• It is one of those simple but beautiful paradoxes of life: When a person feels that he is truly accepted by another, as he is, then he is freed to move from there and to begin to think about how he wants to change, how we wants to grow, how he can become different, how he might become more of what he is capable of being

    Thomas Gordon
  • Most parents hate to experience conflict, are deeply troubled when it occurs, and are quite confused about how to handle it constructively. Actually, it would be a rare relationship if over a period of time one person's needs did not conflict with the other's. When any two people (or groups) coexist, conflict is bound to occur just because people are different, think differently, have different needs and wants that sometimes do not match

    Thomas Gordon
  • Readers who have owned animals will appreciate how difficult it would be to train a dog to play exclusively in his own yard, to fetch his sweater whenever he sees it is raining outside, or to be generous in sharing his dog biscuits with other dogs. Yet these same people would not even question the feasibility of trying to use reward and punishment to teach their children the same behaviors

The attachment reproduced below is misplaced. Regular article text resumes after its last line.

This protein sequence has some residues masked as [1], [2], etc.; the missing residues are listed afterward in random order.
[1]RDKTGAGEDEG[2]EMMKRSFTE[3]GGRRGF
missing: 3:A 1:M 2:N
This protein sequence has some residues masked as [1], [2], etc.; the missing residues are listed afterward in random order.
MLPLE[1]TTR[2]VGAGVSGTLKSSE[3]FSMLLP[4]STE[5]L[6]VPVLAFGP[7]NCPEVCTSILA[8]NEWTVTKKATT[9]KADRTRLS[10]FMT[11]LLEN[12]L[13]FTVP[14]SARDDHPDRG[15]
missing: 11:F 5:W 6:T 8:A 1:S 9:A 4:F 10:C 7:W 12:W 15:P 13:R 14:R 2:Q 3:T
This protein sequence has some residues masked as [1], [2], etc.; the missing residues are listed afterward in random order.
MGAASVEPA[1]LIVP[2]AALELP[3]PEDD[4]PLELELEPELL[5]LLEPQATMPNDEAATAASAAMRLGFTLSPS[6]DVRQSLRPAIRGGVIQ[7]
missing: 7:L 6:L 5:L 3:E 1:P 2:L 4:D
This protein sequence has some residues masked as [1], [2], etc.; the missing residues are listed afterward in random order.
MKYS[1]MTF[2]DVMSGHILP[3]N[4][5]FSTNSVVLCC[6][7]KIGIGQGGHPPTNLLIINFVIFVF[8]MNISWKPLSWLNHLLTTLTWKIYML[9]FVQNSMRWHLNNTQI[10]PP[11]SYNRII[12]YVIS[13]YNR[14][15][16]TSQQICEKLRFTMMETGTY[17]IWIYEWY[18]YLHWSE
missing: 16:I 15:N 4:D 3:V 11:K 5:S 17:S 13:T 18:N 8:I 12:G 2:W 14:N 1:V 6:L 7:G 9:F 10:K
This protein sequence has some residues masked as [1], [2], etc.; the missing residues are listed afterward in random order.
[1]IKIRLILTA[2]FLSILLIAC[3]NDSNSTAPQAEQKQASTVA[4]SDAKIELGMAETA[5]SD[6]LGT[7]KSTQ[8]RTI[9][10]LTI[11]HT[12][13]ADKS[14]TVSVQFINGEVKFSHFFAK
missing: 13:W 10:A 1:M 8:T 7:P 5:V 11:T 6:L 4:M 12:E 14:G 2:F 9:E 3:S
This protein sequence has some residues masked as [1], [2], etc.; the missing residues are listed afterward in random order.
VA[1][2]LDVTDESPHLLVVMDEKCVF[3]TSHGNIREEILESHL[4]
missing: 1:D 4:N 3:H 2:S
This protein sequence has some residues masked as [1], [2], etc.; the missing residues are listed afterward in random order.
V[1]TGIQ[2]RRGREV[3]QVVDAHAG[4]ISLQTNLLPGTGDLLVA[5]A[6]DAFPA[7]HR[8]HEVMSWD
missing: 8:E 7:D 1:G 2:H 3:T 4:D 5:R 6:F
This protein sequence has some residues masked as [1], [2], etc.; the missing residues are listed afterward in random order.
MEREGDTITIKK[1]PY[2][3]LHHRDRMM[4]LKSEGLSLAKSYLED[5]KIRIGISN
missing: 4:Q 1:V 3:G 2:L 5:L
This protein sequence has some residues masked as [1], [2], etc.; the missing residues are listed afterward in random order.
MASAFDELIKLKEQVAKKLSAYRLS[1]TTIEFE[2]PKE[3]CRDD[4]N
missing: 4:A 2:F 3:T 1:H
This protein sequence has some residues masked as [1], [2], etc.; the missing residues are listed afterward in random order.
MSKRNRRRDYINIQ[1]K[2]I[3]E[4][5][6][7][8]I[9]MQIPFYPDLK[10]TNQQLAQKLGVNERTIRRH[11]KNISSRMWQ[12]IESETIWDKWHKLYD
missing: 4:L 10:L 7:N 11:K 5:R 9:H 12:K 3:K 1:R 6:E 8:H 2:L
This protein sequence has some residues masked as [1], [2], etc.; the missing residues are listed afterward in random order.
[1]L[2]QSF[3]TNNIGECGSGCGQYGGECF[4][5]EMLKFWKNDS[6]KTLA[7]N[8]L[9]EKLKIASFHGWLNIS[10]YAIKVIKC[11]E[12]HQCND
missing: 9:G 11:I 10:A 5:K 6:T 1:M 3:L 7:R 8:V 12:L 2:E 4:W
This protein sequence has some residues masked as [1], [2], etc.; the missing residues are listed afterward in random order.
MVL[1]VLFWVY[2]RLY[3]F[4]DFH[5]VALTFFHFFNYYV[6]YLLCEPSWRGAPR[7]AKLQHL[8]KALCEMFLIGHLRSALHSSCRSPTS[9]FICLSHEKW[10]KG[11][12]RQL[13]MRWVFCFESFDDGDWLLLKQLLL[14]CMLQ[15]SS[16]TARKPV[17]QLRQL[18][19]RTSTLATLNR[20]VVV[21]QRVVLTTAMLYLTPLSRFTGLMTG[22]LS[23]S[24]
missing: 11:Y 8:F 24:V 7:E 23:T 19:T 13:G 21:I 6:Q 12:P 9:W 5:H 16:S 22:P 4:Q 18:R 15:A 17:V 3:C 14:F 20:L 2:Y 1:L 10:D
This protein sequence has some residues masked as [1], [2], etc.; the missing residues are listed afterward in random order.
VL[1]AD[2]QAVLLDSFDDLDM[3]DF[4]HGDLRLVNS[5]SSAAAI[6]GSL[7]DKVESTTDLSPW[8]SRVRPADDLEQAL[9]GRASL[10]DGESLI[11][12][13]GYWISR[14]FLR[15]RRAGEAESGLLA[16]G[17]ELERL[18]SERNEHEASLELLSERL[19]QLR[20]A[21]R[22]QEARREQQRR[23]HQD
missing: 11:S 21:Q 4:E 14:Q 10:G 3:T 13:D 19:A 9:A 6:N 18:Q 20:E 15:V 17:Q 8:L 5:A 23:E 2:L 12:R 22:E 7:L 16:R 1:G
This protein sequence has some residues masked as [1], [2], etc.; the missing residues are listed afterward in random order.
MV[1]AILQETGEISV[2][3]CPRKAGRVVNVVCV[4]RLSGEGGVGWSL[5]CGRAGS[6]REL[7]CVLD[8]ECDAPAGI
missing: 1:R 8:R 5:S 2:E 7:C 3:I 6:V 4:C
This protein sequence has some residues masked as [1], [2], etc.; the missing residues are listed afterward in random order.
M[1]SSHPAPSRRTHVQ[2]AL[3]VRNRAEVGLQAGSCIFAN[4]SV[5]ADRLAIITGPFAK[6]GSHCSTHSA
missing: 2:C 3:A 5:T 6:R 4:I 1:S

Thomas Gordon
  • But what if your kid runs into the street in front of a car? Don't you have to use Method I?" ... If a child develops a habit of running into the street, a parent might first try to talk to the child about the dangers of cars, walk her around the edge of the yard, and tell her that anything beyond is not safe, show her a picture of a child hit by a car, build a fence around the yard, or watch her when she is playing in the front yard for a couple of days, reminding her each time she goes beyond the limits. Even if I took the punishment approach, I would never risk my child's life on the assumption that punishment alone would keep her from going into the street. I would want to employ more certain methods in any event

    Thomas Gordon
Post as Image: